Monday, November 5, 2007

Brite Cemetery Gets Historical Marker

More than 200 people attended the dedication of Brite Cemetery near the Verdi community on Saturday, October 20. Some traveled from as far away as Mexico City.

Those present came to honor the memory of those brave early settlers who ventured into Atascosa County just a few years after the Battle of the Alamo.

The Atascosa County Historical Commission joined with the Brite Cemetery Association for the momentous occasion.

Commission chairman Norman Porter welcomed the crowd and Pastor Ray Bean, Pleasanton Church of Christ, gave the invocation. the Pledge of Allegiance was led by Tabitha Lee Sang, great granddaughter of the pioneer Byrd family and the Pledge to the Texas Flag was led by Haley Booth, granddaughter of the early Fuller family. Joe Wayne Vickers, descendant of Thomas R.Brite, upon whose land the first burials occurred, sang the Texas anthem.

Honored guest Sgt. Ray Martinez, a former Texas Ranger and hero of the UT tower sniper incident, spoke about the importance and activities of the Former Texas Ranger Association. As the ceremony began two former rangers buried in the cemetery-Robert Elijah Neill (1827-1878) and Thomas Ransdele Brite (1824-1859)- were remembered by their descendants.
Marcy Williams Porter, descendant of Robert E.Neill, told the story about Robert having his arm crushed at the age of 12, served as a private in Captain Highsmith's Company of the 1st Regiment of Texas Mounted Volunteers. He came to what is now Atascosa County in 1853 and served in the Texas Rangers at least two more times following the Mexican War.

In 1855 Neill served with the Mounted Rangers for the protection of the western frontier. In 1859 he participated in defeating the Mexican bandit, Cortina, and later fought in the Battle of La Bolsa Bend. As a 1st Lt., Neill served in the Civil War as part of the Atascosa County Mounted Minute Men, Texas State Troops.

Iris Brite Porter, granddaughter of Ranger Thomas R. Brite, told about him moving to what is now Atascosa county in 1854. At the age of 18, Brite served as a mounted volunteer in the Republic of Texas Volunteer Army. Other service periods included the Woll Campaign with Texas Volunteers pursuing Mexican General Woll to the Mexican border. After Texas became a state, Brite served in a volunteer Ranger Company on the Mexican Border near Brownsville during the Mexican Border War (1846-1848). His third son, William T. Brite, was reportedly the first child of Anglo descent born (July24, 1856) in Atascosa County. When the county was formed, Thomas R.Brite was elected the first Tax Assessor-Collector. The following year, he became the County Treasurer.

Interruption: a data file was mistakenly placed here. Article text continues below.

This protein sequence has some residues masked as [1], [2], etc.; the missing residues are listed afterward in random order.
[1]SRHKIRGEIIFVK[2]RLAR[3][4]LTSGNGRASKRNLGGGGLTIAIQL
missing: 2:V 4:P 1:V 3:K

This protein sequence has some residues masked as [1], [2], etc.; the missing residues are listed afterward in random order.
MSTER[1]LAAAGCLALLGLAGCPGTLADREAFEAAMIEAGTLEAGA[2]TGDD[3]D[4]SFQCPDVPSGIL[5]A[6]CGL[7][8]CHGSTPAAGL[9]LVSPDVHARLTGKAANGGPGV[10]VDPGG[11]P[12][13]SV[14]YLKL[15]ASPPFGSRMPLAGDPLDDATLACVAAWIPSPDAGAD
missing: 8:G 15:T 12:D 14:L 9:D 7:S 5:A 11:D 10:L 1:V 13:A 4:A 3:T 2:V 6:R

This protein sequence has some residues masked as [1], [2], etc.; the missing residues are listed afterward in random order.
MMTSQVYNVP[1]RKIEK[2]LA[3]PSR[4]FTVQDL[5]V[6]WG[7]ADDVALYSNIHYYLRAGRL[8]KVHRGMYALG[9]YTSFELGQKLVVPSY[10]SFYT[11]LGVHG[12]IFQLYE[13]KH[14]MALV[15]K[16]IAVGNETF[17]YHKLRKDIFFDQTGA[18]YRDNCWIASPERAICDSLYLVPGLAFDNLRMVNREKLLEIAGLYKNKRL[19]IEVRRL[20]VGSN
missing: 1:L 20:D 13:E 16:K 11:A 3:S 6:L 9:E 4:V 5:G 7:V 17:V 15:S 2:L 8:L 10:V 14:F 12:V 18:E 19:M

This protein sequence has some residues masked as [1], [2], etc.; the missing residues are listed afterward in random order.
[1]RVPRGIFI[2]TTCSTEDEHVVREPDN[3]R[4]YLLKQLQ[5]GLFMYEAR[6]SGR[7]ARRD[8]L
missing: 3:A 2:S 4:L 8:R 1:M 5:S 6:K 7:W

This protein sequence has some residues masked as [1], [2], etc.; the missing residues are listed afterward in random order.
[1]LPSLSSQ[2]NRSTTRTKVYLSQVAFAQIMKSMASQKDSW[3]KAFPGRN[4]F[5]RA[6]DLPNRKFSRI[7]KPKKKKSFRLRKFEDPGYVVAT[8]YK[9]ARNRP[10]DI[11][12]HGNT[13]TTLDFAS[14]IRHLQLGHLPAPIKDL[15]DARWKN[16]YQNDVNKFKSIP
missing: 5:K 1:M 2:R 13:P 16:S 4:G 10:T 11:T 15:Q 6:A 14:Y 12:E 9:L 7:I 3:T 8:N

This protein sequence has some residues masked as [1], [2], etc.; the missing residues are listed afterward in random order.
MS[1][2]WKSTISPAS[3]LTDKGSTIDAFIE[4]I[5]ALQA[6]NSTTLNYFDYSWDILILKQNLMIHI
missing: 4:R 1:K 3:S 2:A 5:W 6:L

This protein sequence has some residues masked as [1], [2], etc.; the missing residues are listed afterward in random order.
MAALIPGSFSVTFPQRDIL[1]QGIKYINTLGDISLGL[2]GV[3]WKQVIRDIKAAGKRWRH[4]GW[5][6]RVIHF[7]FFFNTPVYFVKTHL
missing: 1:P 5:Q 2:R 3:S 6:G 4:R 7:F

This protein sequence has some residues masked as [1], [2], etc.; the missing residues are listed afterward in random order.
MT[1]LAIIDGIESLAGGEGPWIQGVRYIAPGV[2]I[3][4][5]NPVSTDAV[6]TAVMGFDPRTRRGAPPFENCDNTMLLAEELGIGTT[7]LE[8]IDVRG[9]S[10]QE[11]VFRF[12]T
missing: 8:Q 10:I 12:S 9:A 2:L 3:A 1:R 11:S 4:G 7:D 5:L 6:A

President of the Brite Cemetery Association Tommy Caraway was presented with the Historic Texas Cemetery Certificate issued by the Texas Historical Commission, and the Brite Cemetery Texas Historical Marker was unveiled by cousins Mabel Lee Neill Miller of San Antonio, grandmother of Olympic gymnastic winner Shannon Miller; J.B.Moseley of Poteet; and Judge J.Taylor Brite of Pleasanton.

Members of the Brite Cemetery Association provided a huge meal for those who attended the ceremony. Pastor Bean offered the benediction and a recorded rendition of TAPS, courtesy of Bob Hurley, followed.

The history of the Brite Cemetery was researched and written by Commission Chairman Norman F.Porter. It was the basis of the application for the Historical Texas Cemetery marker.

The Atacosa County Historical Commission is eager to assist other organizations hoping to make application for a Texas Historical marker. According to Porter, "By recognizing and dedicating historical cemeteries and buildings, citizens of today are helping to insure that these revered sites will not become the parking lots and shopping malls of tomorrow".

(taken from article in Pleasanton Express on 10-24-07)

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